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Ferrum Metallicum - General symptoms - Clarke

Iron, Ferrum, Ferr.


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HPUS indication of Ferrum Metallicum: Weakness

Below are the main rubriks (i.e strongest indications or symptoms) of Ferrum Met in traditional homeopathic usage, not approved by the FDA.


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GENERAL

General

Iron. Fe. (A. W. 56). Including also symptoms of the acetate and the carbonate. Triturations of the pure metal and of the carbonate; solution of the acetate. The Protoxalate is also a useful preparation in the crude and in trituration. "Hensel's Tonicum," a liquid, is another serviceable form.

Anaemia. Aphonia. Asthma. Biliousness. Catalepsy. Chlorosis. Chorea. Consumption (Fe. acet.). Cough. Cramps. Debility. Diarrhoea. Enuresis diurna. Fever, intermittent. GoƮtre, exophthalmic. Gonorrhoea. Haemorrhages. Heart, affections of.

Ferrum, the Mars of the alchemists, is one of the prominent constituents of the animal body, being present in considerable quantity in the blood.

It is present in many articles of daily food, and when given in excess to men or animals its first effect is to increase the amount of iron in the blood, stimulate the appetite, augment the heart's beats and the bodily vigour.

The secondary effects, which ensue sooner or later if the administration of iron is continued, are those which give the indications for homoeopathic prescribing.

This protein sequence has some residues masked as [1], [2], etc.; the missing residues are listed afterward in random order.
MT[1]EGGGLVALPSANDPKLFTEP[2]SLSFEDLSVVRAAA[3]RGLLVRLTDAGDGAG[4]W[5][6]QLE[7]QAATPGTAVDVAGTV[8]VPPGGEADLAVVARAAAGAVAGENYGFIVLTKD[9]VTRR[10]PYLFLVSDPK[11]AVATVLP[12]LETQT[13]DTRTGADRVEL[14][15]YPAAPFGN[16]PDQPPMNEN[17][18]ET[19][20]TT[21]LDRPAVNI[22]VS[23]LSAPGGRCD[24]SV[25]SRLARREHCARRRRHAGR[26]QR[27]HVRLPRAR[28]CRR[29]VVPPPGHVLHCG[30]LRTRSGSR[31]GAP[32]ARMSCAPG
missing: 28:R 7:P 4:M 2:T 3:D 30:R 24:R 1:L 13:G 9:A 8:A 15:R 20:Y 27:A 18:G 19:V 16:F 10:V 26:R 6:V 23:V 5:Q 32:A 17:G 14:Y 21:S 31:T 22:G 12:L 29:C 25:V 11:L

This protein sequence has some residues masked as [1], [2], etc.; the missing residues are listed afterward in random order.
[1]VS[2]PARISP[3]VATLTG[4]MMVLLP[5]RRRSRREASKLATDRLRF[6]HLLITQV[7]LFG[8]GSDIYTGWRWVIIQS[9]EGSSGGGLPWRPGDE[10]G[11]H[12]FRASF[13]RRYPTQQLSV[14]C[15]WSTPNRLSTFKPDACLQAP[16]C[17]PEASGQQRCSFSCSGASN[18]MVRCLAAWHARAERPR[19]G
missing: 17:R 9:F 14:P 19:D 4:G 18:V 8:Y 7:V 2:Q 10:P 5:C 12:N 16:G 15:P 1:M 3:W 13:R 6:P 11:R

Hahnemann (Mat. Med. Pur.) describes the effects of iron on persons who habitually drink chalybeate waters "In such localities there are few persons who can resist the noxious influence of the continued use of such waters and remain quite well, each being affected according to his peculiar nature.

There we find more than anywhere else chronic affections of great gravity and peculiar character, even when the regimen is otherwise faultless.

Weakness, almost amounting to paralysis of the whole body and of single parts, some kinds of violent limb pains, abdominal affections of various sorts, vomiting of food by day or by night, phthisical pulmonary ailments, often with blood spitting, deficient vital warmth, suppression of the menses, miscarriages, impotence in both sexes, sterility, jaundice, and many other rare cachexias are common occurrences." The digestive disorders set up by Iron are marked and peculiar, and among them is intolerance of eggs.

The occurrence of this symptom in a patient about forty-five, who had had repeated attacks of articular rheumatism, led Kunkel to cure his case after he bad been dosed for three weeks with salicylate of soda by the allopaths.

The only other distinctive feature was constant.agg. of pain after midnight.

The obvious advantages derived in many cases of anaemia from the use of Iron in its crude forms has led to very grave abuses in old-school practice.

That Iron is what may be called a "nutritive" remedy in certain defective blood conditions, having an organopathic relation to the blood, I have no doubt.

But it is not suited to all cases of anaemia and chlorosis, or even to a majority of them, and should never be given without discrimination and careful watching.

But apart from its organopathic sphere, Ferrum has a strictly homoeopathic use in anaemia in which the highest potencies are curative.

For excess of Iron will cause anaemia, and at times will aggravate it when present.